Andy Johns, who famously produced or engineered ground breaking albums by Led Zeppelin, Jimi Hendrix, Jethro Tull and The Rolling Stones, to name but a few, has passed away on April 7th, 2013. The cause of death has not yet been confirmed, although Johns had recently been hospitalized with liver ailments.
Andy Johns was part of an amazing musical legacy that included his older brother, producer Glyn Johns, who famously worked with The Who (among a laundry list of legends). His sons Ethan and Will Johns are working musicians and his nephew, Evan Johns (son of Glyn) is also a producer.
Many years ago, I had the opportunity to interview Andy Johns when I was hired to write a bio for an indie band whose record he had produced. The band’s management and publicist were completely clueless about how to effectively spin this band and it was my idea to add John’s input to the bio. He was fun to talk to and definitely knew his shit.
Sadly, the group’s handlers disagreed with the artistic slant I put on the bio, another writer was brought in and I was paid a kill fee for my efforts. Hilariously, when I eventually received a finished copy of the band’s album, along with the new bio, I did notice that direct quotes pulled from my interview with Johns were integrated into the new piece, with no credit to me. What a bunch of dicks. Andy Johns was 61 years old. RIP, Andy.
I Know It’s Only The Rolling Stones, But I Like It (Sticky Fingers Original Logo by John Pasche)
With The Rolling Stones currently on tour celebrating their 50th year together as a band, Broome Street Gallery’s current Rolling Stones-themed exhibit distinguishes itself from the many other Stones exhibits we have seen for including not only photographs of the band and its iconic remembers (by various equally legendary photographers), but also its exciting display of pop art sculptures, tour posters, rare album cover art, caricatures and realist paintings, many of them by Stones’ rhythm guitarist Ron Wood. Here are a few of our favorite pieces from the show. Continue reading The Art of The Rolling Stones at Broome Street Gallery→
It’s easy to take a band like The Rolling Stones for granted. They’ve been together, through various lineup changes (but surprisingly only one actual member death!), touring and recording new music since before most people reading this blog were even born. Is that some kind of record? I’m just going to say that it is. In the summer of 1978, having just released the album Some Girls, The Rolling Stones took off on a summer tour of the United States that is considered by many fans to have included the band’s best performances ever. Guitarist Ronnie Wood had been an official member of the group for just two years and the entire band – Charlie Watts included – were still at least a few years on the left side of 40. The Stones were young, they were hot, and they were an unstoppable rock force!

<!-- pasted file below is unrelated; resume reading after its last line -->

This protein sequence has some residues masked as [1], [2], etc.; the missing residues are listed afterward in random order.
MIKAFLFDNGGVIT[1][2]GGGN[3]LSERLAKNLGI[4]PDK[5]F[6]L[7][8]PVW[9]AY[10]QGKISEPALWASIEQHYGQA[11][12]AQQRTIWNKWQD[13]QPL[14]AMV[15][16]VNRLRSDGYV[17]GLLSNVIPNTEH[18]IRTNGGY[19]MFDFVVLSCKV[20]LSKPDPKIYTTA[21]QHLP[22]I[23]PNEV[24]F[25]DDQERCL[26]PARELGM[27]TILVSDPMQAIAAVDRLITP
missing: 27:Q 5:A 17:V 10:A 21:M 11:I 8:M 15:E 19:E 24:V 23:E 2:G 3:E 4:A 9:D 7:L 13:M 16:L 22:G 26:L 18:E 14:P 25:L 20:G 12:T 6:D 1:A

In fact, the awesomeness of The Rolling Stones in 1978 is a subject that takes too long to talk about, which is why you’re going to have to get your hands on the soon-to-be-released DVD, The Rolling Stones: Some Girls Live in Texas, which I saw last night at a screening here in NYC. You know, I have this fun joke I like to tell where, when someone talks about going to see The Rolling Stones on their latest tour, I’ll say, “I liked the Stones back in the sixties, but not so much now that they’re in their sixties.” Hilarious! And that’s not to say that they still don’t put on a kick ass show for a bunch of dudes pushing seventy, but when they were in their prime – both musically and physically – they were the greatest live band in the world. That’s the band you’ll see in this film